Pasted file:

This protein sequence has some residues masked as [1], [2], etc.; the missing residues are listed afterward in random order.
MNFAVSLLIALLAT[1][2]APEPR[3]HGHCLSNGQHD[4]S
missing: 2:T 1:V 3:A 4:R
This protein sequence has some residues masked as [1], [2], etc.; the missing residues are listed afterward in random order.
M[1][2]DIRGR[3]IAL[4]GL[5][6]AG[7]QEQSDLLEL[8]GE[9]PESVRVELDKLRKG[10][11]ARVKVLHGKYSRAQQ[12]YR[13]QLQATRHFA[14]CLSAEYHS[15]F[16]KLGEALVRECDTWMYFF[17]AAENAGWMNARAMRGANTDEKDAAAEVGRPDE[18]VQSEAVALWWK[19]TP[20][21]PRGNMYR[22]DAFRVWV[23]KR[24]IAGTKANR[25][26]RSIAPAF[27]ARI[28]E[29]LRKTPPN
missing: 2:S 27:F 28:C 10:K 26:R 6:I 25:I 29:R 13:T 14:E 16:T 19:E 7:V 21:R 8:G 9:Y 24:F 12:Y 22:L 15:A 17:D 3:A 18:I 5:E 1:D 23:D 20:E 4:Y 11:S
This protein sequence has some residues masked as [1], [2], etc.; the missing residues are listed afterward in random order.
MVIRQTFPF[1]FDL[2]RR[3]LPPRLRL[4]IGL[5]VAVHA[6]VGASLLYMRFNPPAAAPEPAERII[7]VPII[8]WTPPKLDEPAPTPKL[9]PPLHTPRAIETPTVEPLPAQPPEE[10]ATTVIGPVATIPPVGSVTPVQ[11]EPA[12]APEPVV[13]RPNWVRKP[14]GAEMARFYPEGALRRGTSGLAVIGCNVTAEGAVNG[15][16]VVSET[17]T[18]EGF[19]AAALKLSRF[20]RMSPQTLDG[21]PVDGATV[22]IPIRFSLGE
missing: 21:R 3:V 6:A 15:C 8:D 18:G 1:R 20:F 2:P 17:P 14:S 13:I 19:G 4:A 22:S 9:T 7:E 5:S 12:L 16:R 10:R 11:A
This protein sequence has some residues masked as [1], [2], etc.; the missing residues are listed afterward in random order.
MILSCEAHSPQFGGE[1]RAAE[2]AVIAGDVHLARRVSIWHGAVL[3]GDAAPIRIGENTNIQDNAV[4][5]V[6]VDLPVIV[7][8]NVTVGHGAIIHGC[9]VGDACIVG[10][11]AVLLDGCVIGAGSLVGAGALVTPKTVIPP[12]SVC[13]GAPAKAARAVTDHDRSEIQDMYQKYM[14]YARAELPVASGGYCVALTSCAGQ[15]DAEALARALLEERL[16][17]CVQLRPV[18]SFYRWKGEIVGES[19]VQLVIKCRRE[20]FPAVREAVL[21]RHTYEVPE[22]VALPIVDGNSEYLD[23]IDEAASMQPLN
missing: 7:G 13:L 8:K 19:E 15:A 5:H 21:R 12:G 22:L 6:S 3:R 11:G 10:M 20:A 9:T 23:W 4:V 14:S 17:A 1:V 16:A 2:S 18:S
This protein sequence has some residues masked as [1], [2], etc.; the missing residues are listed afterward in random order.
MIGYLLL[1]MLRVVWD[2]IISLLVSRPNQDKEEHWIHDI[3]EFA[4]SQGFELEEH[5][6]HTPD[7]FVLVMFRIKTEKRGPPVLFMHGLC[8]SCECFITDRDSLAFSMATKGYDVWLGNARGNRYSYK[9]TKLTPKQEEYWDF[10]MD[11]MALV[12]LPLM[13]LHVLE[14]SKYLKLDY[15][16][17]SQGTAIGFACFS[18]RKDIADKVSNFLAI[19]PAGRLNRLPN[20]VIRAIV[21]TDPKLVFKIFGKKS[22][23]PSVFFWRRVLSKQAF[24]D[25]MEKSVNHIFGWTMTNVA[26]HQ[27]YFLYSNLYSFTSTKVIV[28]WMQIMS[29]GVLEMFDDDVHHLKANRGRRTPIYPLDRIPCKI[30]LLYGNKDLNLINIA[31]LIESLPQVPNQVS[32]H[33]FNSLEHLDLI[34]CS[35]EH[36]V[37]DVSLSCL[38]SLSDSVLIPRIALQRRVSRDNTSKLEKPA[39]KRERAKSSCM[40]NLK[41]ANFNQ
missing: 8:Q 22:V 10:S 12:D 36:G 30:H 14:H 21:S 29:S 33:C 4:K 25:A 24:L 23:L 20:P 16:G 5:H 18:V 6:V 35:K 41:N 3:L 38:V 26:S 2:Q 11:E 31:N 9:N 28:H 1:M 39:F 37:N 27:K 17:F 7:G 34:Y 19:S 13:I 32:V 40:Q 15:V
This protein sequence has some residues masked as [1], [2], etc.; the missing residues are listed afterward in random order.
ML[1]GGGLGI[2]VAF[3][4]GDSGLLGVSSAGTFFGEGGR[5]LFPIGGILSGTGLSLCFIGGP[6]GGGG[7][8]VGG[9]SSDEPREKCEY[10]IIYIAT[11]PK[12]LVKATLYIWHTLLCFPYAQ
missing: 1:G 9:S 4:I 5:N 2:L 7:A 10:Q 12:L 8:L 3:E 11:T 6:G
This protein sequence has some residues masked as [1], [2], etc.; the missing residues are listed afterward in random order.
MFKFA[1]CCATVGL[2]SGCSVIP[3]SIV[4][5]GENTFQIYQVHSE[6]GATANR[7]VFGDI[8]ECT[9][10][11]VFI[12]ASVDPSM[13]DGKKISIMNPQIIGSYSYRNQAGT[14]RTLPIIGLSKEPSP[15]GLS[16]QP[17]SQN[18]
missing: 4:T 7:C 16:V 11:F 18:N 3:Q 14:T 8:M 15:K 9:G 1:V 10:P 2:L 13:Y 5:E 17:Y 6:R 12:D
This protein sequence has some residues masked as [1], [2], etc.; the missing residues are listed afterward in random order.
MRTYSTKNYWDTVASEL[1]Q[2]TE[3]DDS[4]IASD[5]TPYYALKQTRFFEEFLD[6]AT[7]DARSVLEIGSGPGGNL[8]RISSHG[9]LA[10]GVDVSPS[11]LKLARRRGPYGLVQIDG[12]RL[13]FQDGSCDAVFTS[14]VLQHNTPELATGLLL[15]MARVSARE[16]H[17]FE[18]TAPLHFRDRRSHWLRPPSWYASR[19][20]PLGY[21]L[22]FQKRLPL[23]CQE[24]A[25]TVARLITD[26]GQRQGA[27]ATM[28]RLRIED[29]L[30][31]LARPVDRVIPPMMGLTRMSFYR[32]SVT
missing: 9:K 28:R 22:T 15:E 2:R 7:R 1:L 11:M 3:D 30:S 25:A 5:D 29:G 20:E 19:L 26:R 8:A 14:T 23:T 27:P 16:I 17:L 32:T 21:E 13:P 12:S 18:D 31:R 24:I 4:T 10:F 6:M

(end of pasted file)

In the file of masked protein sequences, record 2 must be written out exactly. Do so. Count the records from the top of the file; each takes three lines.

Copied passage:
This protein sequence has some residues masked as [1], [2], etc.; the missing residues are listed afterward in random order.
M[1][2]DIRGR[3]IAL[4]GL[5][6]AG[7]QEQSDLLEL[8]GE[9]PESVRVELDKLRKG[10][11]ARVKVLHGKYSRAQQ[12]YR[13]QLQATRHFA[14]CLSAEYHS[15]F[16]KLGEALVRECDTWMYFF[17]AAENAGWMNARAMRGANTDEKDAAAEVGRPDE[18]VQSEAVALWWK[19]TP[20][21]PRGNMYR[22]DAFRVWV[23]KR[24]IAGTKANR[25][26]RSIAPAF[27]ARI[28]E[29]LRKTPPN
missing: 2:S 27:F 28:C 10:K 26:R 6:I 25:I 29:R 13:T 14:E 16:T 19:E 7:V 21:R 8:G 9:Y 24:F 12:Y 22:L 15:A 17:D 3:A 18:I 5:E 1:D 23:D 20:E 4:Y 11:S